Figure 3
Figure 3

Signal-to-noise ratios (SNRs). (a) Example of SNRs vs. number of trials (repetitions of stimuli) for the ED (green), EV (purple), and SD (orange) 750 µm diameter electrodes. Example traces were taken from electrodes closest to each other as determined on an x-ray image. Shaded areas indicate standard error of the mean. The lines are straight line fits (y = P*x + Q) for each array, where x is the number of trials, P is the slope of fit line, and Q is the intercept. (b) Single trial SNR. (c) SNR averaged over 10 trials. (d) The slopes ‘P’ of the fit lines shown in (a). Symbols show individual values, centre lines show mean values, error bars show standard error of the mean. Mood median test showed no significant effect of electrode size or location on either; (b) single trial SNR, (c) Trial averaged SNR or (d) the slope of fit line (p > 0.05).

The data were not normally distributed with differences in standard deviations and varying distribution shapes; therefore, a Mood median test was performed to quantify the effect of electrode size and array location on the SNR. The single trial SNR (Fig. 3b) did not show a statistically significant effect of electrode size (χ2 = 2.17, DOF = 2, p = 0.33) or array location (χ2 = 1.79, DOF = 2, p = 0.40). Similarly, the trial averaged SNR (10 trials) in Fig. 3c showed the effects of electrode size (χ2 = 5.07, DOF = 2, p = 0.07) or array location (χ2 = 3.24, DOF = 2, p = 0.19) were not statistically significant. However, it should be noted that the SNR of the SD showed a wide range of values (interquartile range (IQR) = 15.89) with a bimodal distribution compared to the those of the EV (IQR = 1.71) and ED arrays (IQR = 2.45), which showed unimodal distributions. The wide range and bimodal distributions of SD-SNR values in Fig. 3b–d, indicate that some SD electrodes outperformed the EV and ED arrays. The rate of change of SNR (Fig. 3d) from 1 to 10 trial averages given by the slope also showed no significant effect of electrode size (χ2 = 2.63, DOF = 2, p = 0.26) or array location (χ2 = 0.14, DOF = 2, p = 0.93). Since the SD array is closer to the neural tissue than the ED and EV arrays, a higher SNR would be anticipated. The thickness of the dura in sheep measured 80–100 µm, with cerebrospinal fluid (CSF) separating the dura and the brain; in previous work, we showed the SSS vessel wall thickness varied from 200–600 µm25. The binomial distribution of the SNR of SD arrays may have also resulted from electrode locations where some electrodes on the SD array were closer to the source of the evoked potentials. The binomial distribution of the SNR of SD arrays may have also resulted electrode locations where some electrodes on the SD array were closer to the source of the evoked potentials. Previous work has also shown SD electrodes tend to have higher amplitudes than ED electrodes42. Our results indicate that, four weeks after implantation, the SNR of SD, EV, and ED electrodes were not significantly affected by electrode size. However, some electrodes on the SD array clearly outperformed the SNR of the EV and ED arrays, whereas other SD electrodes showed an SNR comparable to those of the EV and ED arrays.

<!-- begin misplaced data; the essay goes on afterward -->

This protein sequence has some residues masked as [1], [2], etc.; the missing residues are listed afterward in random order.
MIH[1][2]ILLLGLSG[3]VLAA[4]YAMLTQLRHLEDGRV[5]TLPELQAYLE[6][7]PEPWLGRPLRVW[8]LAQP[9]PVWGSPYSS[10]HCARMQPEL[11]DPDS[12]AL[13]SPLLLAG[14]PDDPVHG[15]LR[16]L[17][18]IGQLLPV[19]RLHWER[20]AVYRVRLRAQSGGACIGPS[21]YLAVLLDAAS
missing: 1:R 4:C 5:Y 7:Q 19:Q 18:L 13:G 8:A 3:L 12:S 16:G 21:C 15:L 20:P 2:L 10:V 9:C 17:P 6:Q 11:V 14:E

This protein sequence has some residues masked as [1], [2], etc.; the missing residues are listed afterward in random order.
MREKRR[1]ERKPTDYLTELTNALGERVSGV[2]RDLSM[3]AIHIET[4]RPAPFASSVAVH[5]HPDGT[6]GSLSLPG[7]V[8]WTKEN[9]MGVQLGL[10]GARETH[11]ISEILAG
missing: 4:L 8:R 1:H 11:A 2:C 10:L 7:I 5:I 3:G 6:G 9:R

Spatial resolutions of SD, EV and ED arrays

The spatial resolution of an array refers to the ability of the array to localize discriminable neural signals. Spatial resolution is largely a function of distances between recording electrodes on an array, distances between electrodes and neural signals of interest, and electrode sizes. Higher spatial resolution provides greater specificity for a BMI44.

Our results showed that spatial resolution was frequency dependent and was dominated by array location at lower frequencies but not by electrode size for electrodes between 500-100 µm in diameter. Figure 4 (a–c) show a reduction in the magnitude squared coherence with increasing inter-electrode distances for ED, EV, and SD arrays. The data have been fitted with exponential curves39. The dashed horizontal line at coherence = 0.3 shows the threshold level above which the data from the two electrodes were said to be arising from a common source.

Figure 4
Figure 4

Spatial resolution. Representative data showing the estimation of spatial resolution using magnitude squared coherence versus the inter-electrode distance for (a) ED, (b) EV, and (c) SD electrodes. Fits were estimated as an exponential function of the magnitude squared coherence and were weighted to the inverse of the inter-electrode distance. The dashed horizontal line at 0.3 shows the level at which the signals between signals were considered independent. (d) Spatial resolutions at 8–24 Hz. (e) Spatial resolutions at 25–80 Hz. (f) Spatial resolutions at 81–120 Hz. (g) Spatial resolutions at 121–180 Hz. Symbols show individual values, centre lines show mean, error bars show standard error of the mean. Kruskal-Wallis test showed a significant effect of electrode location in the low frequency (d) (p = 0.003). However, there was effect of electrode size at any frequency band (p > 0.05) or electrode location at frequencies greater than 24 Hz (eg). (h) Frequency dependence of spatial resolution, symbols indicate electrode size and lines are global fits at each electrode size and array. Pearson’s correlation analysis showed strong negative correlation between spatial resolution and frequency for all electrode sizes with SD arrays ρ > 0.6 (p < 0.05); moderate negative correlation 750 µm diameter EV electrodes ρ = 0.45 (p < 0.05); and weak correlations not significantly different to zero for ED electrodes and 500 µm diameter EV electrodes (p > 0.1).